If you listen to the American Pravda, you are likely to believe that all U.S. combat forces have left Iraq. I thought so too. Not true.
Why can't the corrupt media be honest with the American people? Probably because the left would become enraged if they knew the truth, and Obama would not want that, now would he?
Speaking of the left, I found an interesting Bible verse which I need to share. "The heart of the wise inclines to the right, but the heart of the fool to the left." (Ecclesiastes 10:2)
Read more about what is going on in Iraq from Washington Post, via Hot Air:
Five myths about the Iraq troop withdrawal
By Kenneth M. Pollack
"Early Thursday, less than two weeks before the president's Aug. 31 deadline for ending American combat operations in Iraq, the 4th Stryker Brigade, 2nd Infantry Division crossed the border from Iraq into Kuwait. With the departure of this last combat brigade, the U.S. military presence in Iraq is now down to 50,000 troops, fewer than at any time since the 2003 invasion. The shift offers a useful moment to take stock of both how much has been accomplished and how much is left to be done in what is fast becoming our forgotten war.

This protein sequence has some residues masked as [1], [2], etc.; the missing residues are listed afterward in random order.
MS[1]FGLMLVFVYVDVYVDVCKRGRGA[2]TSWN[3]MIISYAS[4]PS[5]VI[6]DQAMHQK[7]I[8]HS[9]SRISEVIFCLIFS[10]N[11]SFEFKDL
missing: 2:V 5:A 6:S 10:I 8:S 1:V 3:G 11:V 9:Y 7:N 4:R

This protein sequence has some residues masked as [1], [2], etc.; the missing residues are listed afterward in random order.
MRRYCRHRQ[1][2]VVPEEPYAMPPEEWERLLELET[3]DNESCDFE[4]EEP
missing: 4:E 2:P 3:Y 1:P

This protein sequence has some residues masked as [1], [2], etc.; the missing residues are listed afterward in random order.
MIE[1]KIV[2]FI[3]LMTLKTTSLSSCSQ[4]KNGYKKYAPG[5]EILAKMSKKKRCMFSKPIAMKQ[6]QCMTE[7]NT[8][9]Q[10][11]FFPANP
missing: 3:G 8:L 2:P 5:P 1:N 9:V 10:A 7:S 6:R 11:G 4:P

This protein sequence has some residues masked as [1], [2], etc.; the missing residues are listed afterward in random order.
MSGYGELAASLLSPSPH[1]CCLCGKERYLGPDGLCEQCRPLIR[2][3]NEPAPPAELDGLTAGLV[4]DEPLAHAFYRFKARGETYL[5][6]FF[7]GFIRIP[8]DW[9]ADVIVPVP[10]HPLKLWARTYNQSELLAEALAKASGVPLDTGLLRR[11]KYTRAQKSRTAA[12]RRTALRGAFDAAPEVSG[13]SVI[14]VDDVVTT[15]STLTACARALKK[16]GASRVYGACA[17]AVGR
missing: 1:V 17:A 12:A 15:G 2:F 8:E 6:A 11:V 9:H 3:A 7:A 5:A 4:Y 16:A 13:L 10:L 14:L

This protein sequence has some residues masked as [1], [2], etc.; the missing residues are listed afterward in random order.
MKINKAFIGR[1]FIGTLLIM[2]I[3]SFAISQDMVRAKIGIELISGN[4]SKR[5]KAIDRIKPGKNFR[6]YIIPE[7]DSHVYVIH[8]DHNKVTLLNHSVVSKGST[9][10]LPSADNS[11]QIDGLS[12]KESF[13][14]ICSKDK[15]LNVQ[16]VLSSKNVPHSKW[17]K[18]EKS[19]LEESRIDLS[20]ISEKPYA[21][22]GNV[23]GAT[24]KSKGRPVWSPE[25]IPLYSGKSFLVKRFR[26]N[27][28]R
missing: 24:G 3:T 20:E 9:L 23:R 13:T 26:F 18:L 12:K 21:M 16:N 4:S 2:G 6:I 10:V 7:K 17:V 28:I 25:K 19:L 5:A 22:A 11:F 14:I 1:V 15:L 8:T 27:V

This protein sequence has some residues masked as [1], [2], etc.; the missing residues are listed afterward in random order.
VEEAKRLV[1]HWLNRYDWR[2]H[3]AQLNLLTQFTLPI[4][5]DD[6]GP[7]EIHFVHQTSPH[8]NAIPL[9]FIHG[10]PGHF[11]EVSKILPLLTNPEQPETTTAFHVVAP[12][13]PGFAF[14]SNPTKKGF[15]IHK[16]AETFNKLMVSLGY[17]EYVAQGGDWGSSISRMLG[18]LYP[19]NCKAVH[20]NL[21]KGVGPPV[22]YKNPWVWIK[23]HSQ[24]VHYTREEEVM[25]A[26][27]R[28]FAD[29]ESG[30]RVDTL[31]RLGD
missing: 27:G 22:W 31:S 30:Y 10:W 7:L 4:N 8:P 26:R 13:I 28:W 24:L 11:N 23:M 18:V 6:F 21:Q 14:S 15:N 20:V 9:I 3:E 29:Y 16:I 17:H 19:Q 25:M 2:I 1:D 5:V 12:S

As of this month, the United States no longer has combat troops in Iraq.
1.Not even close. Of the roughly 50,000 American military personnel who remain in Iraq, the majority are still combat troops -- they're just named something else. The major units still in Iraq will no longer be called 'brigade combat teams' and instead will be called 'advisory and assistance brigades.' But a rose by any other name is still a rose, and the differences in brigade structure and personnel are minimal.
American troops in Iraq will still go into harm's way. They will still accompany Iraqi units on combat missions -- even if only as 'advisers.' American pilots will still fly combat missions in support of Iraqi ground forces. And American special forces will still face off against Iraqi terrorist groups in high-intensity operations. For that reason, when American troops leave their bases in Iraq, they will still, almost invariably, be in full 'battle rattle' and ready for a fight.
What has changed over the past 12 to 18 months is the level of violence in Iraq. There is much less of it: The civil war and the insurgency have been suppressed and the terrorists have been marginalized, so American troops have been able to pass the majority of their remaining combat responsibilities to the Iraqi security forces. Most U.S. troops now have little expectation of seeing combat in Iraq. Instead, they are spending more time acting as peacekeepers, protecting personnel and facilities, and advising Iraqi formations. But that didn't start this month: It's more or less what they have been doing since the 'clear and hold' operations to take back the country from militias and insurgents ended in 2008."
Read the rest.